Tuesday, June 7, 2011

The Dori Tribute

Today I learned that one of my friends, Dori Brown, passed away after a long battle with leukemia.  If I'm completely honest, I didn't know her very well, but I consider her husband, Jim,  a friend and fellow runner.  We had coached our sons' third and fourth grade basketball team together, and in that time, I got to know him.  My lovely wife knew Dori better than me, personally and through mutual friends.  After my wife told me about Dori's passing, I did a quick, hard hill workout.  This was on the schedule for today, but after hearing the news, my heart wasn't really in it.  I had hoped that the run would help burn out the sadness and anger I was feeling, but it didn't.  Now I just feel tired physically as well as emotionally.  As runners, we're often said to be running to or running away from things, be it a finish line, weight loss, better health, addictions, life problems, or just sadness.  There are no words to express the amount of injustice I feel has been laid at the Brown's doorstep, and despite the number of miles I run, those miles won't change the fact that a family is now without their wife and mother and a community is without a good and kind soul.  My thoughts and prayers go out to my friends along with the thoughts and prayers of everyone else that they know and have touched throughout their lives with their kindness.  If you know the Browns, you can pass along your sympathies and condolences at Run For Dori and find out information about the services as well.  Thanks.

Wednesday, June 1, 2011

The Lakeshore 5K Race Recap

I'm in a quandry.  If I 1) run a 5k, 2) finish 5th place overall, 3) finish 1st in my age group, and 4) get a PR (21:20) in the process but really have nothing to say about the race other than that;  have I 1) lost my blogging/writing mojo, 2) taken short distance for granted, 3) raced in too small of a field, or 4) all of the above?  Seriously, everyone I know that knows how I run a race can guess how this went.  And this race wasn't any different.  It was an inaugural race at the Lakeshore Christian Church to benefit the Second Harvest Food Bank.  The field was small and after a quick evaluation of my competition, I was cocky enough felt good about my chances.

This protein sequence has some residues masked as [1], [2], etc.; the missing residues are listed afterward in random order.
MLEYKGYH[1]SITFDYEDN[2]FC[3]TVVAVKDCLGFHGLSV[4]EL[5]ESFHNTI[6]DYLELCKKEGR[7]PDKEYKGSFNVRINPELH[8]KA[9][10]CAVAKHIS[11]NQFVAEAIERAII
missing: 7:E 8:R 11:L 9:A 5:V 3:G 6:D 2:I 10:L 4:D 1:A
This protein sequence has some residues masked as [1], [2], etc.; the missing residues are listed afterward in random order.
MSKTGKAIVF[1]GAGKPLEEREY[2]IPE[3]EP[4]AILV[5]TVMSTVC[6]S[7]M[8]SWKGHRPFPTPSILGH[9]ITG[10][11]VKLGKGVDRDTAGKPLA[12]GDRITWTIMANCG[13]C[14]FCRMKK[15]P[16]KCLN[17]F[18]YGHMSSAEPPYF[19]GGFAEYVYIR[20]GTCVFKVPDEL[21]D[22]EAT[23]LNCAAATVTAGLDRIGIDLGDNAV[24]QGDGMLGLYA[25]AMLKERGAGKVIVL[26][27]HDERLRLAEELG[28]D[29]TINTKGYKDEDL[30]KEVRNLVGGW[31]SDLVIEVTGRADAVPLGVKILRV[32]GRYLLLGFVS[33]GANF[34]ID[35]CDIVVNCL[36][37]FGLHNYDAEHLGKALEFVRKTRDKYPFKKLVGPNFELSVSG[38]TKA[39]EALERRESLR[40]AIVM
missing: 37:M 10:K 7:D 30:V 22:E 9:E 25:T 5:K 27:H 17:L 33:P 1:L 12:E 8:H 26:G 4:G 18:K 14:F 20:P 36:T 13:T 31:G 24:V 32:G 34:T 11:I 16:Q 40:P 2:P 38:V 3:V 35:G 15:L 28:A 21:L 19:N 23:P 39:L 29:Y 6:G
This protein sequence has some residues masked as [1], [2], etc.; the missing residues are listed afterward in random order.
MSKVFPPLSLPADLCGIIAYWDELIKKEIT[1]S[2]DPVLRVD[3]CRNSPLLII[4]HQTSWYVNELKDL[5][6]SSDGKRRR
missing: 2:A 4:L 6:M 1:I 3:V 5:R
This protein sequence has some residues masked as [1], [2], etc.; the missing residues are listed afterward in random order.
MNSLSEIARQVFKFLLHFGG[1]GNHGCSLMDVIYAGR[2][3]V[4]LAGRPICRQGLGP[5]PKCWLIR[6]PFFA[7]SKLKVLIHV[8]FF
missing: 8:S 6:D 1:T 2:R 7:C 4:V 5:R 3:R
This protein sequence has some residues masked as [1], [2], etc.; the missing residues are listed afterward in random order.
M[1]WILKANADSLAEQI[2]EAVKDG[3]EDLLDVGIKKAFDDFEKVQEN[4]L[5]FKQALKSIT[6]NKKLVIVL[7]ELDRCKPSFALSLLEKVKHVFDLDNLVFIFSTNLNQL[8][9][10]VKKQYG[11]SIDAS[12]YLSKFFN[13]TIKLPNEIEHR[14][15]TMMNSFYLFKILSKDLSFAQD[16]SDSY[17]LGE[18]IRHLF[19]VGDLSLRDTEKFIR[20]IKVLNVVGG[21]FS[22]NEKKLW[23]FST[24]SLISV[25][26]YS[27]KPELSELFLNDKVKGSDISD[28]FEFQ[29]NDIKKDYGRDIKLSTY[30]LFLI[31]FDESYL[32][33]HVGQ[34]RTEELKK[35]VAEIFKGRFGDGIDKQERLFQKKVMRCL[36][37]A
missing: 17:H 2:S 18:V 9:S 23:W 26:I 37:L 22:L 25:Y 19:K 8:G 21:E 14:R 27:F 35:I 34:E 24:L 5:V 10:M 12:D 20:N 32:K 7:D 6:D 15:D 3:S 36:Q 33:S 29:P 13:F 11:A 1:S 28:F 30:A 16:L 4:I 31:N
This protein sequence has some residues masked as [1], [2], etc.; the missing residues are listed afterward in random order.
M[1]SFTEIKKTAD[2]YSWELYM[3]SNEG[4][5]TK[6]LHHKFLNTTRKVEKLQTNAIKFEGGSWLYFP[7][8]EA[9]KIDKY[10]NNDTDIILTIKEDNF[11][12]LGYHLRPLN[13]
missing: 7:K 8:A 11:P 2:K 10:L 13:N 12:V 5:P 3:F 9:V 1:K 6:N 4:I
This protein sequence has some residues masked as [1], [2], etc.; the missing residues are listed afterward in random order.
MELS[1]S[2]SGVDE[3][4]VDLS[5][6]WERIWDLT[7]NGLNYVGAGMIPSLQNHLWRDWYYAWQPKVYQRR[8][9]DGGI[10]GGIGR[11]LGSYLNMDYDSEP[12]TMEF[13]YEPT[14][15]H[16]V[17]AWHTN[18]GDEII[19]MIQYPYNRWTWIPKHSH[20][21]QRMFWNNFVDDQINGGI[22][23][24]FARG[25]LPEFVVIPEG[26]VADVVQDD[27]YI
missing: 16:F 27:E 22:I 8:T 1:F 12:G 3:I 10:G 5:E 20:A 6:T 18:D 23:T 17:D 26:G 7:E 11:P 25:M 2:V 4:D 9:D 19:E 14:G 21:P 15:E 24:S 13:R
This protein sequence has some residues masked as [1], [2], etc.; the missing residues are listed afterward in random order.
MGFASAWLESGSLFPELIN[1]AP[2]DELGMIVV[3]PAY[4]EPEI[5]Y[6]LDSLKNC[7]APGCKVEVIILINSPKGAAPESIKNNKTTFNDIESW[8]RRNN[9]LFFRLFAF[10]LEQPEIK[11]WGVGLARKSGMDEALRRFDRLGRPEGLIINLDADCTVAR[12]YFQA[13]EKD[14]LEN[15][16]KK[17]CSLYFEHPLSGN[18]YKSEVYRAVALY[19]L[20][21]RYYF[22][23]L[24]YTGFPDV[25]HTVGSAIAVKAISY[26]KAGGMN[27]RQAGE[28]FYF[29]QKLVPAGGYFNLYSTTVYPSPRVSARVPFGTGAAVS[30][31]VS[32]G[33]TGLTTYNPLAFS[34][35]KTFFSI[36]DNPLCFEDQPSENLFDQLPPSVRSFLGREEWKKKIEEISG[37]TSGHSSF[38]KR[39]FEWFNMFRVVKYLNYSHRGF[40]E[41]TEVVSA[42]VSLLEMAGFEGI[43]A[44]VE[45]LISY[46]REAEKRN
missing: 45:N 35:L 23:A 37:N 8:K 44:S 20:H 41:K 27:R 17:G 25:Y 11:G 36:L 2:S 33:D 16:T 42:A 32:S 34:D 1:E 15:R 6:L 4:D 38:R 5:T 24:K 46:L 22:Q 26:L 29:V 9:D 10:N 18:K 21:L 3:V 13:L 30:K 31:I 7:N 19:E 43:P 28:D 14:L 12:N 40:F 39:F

Like a text book, I went out too fast at first. However in my defense, it was not my fault this time.  Some yahoo was standing next to me on the starting line, so he was practically spitting in my face with his challenging spot/stance/position.  I can't let a challenge go unanswered, so I hung on his heels till I passed him at the first mile marker.  After that I dragged a little in the middle while keeping the lead pack in sight, till the last mile when I nearly fell apart.  Still I managed to cross the finish line with a great time, and a 1st place finish in my age group to boot (you have to love a small field sometimes).  Other than the place and the time, it feels like I've written this blog before. 

Now would usually also be the time that I vow to run smarter next time to really acheive my goals.  Also some people would say that maybe if I raced smarter, I would have a better story to tell.  To those people I say, phooey.  Yes, I said phooey.  Capital P to the H to the -ooey.  In a long race, you conserve energy to tap into your reserves for those last painful miles.  In a short race, I say go out like a comet, baby!  A short race is about speed!  Gut-wrenching, blistering, pounding-till-you-go-blind, awesome speed!  It's about going fast; chasing your demons and running them down for the glory of winning in some spectacular fashion or burning out in smoldering ball of stubborn stupidity.  Think about it, the word "race" practically demands that I lay it all out on the line (much like that yahoo who stood too close to me at the starting line) and go for it.
Long story short, I'm too dumb cocky stubborn to change my ways with how I run a 5k.  I will probably always 1) give that challenging yahoo standing next to me the stink eye, 2) go out too damn fast at first thanks to my cocky attitude, 3) chug through the middle in blind hope, 3) struggle at the end in a stupid refusal to quit, and 4) hopefully, just hopefully finish big, gratefully, tired, and a better man than when I started. 

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